There are many benefits of an internship program for companies. The first is also the most obvious: cheap labor. Unpaid interns can provide quality work for no monetary costs, and paid ones can be had for much cheaper than an experienced or even an entry-level hire. That being said, cheap labor does not equate to free labor. The law requires that employers provide some form of value to interns, whether that be a stipend, college credit, real work experience, company perks and benefits, etc. Interns are not there simply to do meaningless labor for free, and as addressed below, exploiting an intern can bring a number of damaging repercussions.
(As an aside, when deciding whether or not to pay your interns, note that InternMatch reports that advertisements for paid internships get about 2.5 times as many clicks as those for non-paid internships, and this can greatly affect the quality of your candidate pool.)
In addition to inexpensive labor, a well-structured internship program can provide a never-ending funnel of potential full-time employees. This will help you better evaluate your candidate pool and will allow you to spot the top performers and get rid of trouble workers before they’re even onboarded. To put this in perspective, as another Internships.com report found, 35.3% of employers’ full-time, entry-level college hires came directly from their internship programs, and 81% say they have better experiences with new hires that have interned compared to those that haven’t.
But while they’re a testing ground for employers, internships also allow workers to evaluate their career goals and your particular business to see if they fit into the industry and company culture. As such, students who successfully complete internship programs simply make better hires because they make a better fit, and as a result, their retention rates are higher than non-interns. In fact, NACE ran a survey in 2012 and found that, of the respondents who hired interns or co-ops directly from their programs, 88.9% of these hires were retained after a year, compared to 80% for non-interns. This trend continues with time, as after five years, 72.9% of intern hires were retained, compared to 66.4% of non-interns. This may not seem significant for some, but for those who understand the true costs of hiring troublesome employees and finding their replacements, this boost in retention is almost invaluable.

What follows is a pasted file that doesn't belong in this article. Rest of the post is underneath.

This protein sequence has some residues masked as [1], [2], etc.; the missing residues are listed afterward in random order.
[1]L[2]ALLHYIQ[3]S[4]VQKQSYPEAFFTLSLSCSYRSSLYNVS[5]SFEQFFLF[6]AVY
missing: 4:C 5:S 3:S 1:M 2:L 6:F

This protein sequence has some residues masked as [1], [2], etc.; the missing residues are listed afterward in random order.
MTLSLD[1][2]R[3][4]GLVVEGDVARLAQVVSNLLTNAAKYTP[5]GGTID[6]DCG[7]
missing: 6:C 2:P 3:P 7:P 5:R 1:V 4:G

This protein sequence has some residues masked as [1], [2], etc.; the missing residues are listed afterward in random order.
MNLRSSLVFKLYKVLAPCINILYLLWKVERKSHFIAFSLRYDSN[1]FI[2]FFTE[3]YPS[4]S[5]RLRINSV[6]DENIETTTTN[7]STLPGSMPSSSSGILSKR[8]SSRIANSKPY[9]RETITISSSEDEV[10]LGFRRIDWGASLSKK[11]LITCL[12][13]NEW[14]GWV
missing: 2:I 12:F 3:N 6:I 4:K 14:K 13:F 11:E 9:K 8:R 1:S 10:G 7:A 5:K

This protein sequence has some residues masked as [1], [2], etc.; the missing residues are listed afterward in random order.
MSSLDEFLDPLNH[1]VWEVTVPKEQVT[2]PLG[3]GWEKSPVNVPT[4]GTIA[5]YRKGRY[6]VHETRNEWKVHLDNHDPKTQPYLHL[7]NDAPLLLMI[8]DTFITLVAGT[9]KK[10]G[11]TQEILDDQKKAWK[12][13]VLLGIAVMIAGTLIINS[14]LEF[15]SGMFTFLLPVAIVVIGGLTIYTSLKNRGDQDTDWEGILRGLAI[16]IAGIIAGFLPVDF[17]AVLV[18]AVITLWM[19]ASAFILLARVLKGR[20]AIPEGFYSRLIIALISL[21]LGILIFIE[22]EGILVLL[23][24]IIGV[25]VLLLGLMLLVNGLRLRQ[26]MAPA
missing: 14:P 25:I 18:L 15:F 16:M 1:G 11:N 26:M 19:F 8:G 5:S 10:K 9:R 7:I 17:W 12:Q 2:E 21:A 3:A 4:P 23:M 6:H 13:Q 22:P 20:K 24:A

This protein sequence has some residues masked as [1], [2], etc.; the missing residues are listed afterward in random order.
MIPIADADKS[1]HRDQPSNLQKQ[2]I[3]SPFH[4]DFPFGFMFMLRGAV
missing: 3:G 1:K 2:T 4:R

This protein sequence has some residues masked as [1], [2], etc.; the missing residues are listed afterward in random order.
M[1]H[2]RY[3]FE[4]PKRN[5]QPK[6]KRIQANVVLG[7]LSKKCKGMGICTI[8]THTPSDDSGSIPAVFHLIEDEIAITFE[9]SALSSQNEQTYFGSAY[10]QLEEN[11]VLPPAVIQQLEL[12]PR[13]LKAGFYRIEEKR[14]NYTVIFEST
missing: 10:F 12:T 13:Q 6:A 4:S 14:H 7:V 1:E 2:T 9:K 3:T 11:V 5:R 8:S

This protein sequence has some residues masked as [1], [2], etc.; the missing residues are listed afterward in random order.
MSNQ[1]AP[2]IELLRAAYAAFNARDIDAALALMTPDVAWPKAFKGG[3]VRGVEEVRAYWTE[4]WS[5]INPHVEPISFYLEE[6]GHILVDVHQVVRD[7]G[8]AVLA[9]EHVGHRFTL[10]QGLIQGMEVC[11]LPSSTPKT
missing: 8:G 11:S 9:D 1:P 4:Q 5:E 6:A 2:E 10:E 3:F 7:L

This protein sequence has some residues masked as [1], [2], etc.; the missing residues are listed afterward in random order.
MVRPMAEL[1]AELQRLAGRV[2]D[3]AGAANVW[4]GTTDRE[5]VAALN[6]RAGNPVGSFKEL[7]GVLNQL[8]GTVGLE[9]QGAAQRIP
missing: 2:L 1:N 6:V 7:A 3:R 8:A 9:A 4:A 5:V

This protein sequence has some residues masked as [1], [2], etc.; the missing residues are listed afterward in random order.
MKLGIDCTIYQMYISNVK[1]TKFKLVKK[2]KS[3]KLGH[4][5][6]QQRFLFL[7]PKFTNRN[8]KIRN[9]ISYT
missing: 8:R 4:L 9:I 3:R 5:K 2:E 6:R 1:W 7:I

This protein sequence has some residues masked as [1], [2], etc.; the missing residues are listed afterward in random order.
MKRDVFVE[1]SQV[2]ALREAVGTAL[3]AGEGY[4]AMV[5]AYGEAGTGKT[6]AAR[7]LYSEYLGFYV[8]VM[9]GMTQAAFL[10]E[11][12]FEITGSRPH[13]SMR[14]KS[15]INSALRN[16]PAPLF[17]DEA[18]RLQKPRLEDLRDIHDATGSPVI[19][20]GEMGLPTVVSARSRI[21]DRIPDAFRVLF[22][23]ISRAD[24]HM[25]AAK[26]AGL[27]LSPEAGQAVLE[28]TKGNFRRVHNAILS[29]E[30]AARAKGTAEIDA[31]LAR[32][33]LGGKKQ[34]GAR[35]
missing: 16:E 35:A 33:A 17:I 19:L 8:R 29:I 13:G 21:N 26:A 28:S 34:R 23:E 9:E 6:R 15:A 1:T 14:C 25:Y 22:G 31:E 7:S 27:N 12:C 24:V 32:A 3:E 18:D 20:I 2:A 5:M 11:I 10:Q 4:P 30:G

But while the benefits are evident, there are also some pitfalls for businesses with internship programs. The main pitfall is that it may deplete the quality and efficiency of your work. Although interns are eager to prove themselves, the truth is that some just aren’t quite cut out for the profession they chose. Unfortunately, it may take weeks or even months before both you and the intern realize the fit just isn’t right, and the time in which the intern was on the job will probably hurt revenue in addition to other issues. On top of that, the time it takes to train interns will cost a significant amount of cash, and if this training is the job of one of your higher-level employees, you also pay for him or her to supervise the intern, instead of paying them to drive revenue.
Perhaps the most significant pitfalls of internships, however, are the aforementioned legal ramifications for employers who wrongfully (or even unknowingly) exploit their interns. While hiring unpaid interns is the norm for many industries, this practice has come under fire in recent years. Many labor groups and individual interns have successfully sued for back wages, while companies have been fined for violating labor laws and failing to pay taxes on those who were wrongly classified as interns. This is bad from both a PR perspective as well as an economic perspective. As such, it’s vital that employers adhere to the Fair Labor Standards Act and Department of Labor’s rules for intern compensation.
The truth is that, for many employers and students, internships can be a great experience that truly pays dividends. But like anything else, they aren’t made for everyone.
For students, do your research and see if internships are the norm in your industry; know that they can be a great boon for your resume and job prospects, but they can also be a monetary burden that causes you to lose focus on your education.
For employers, weigh the pros and cons of offering paid internships, and know that they can be a way to build a great team but that they may also hurt your profit margin. And if you absolutely have to implement an unpaid internship program, do your homework or (even better) consult a lawyer to make sure your program is completely compliant with labor laws. Doing so will ensure a positive and beneficial experience for both your company and the intern.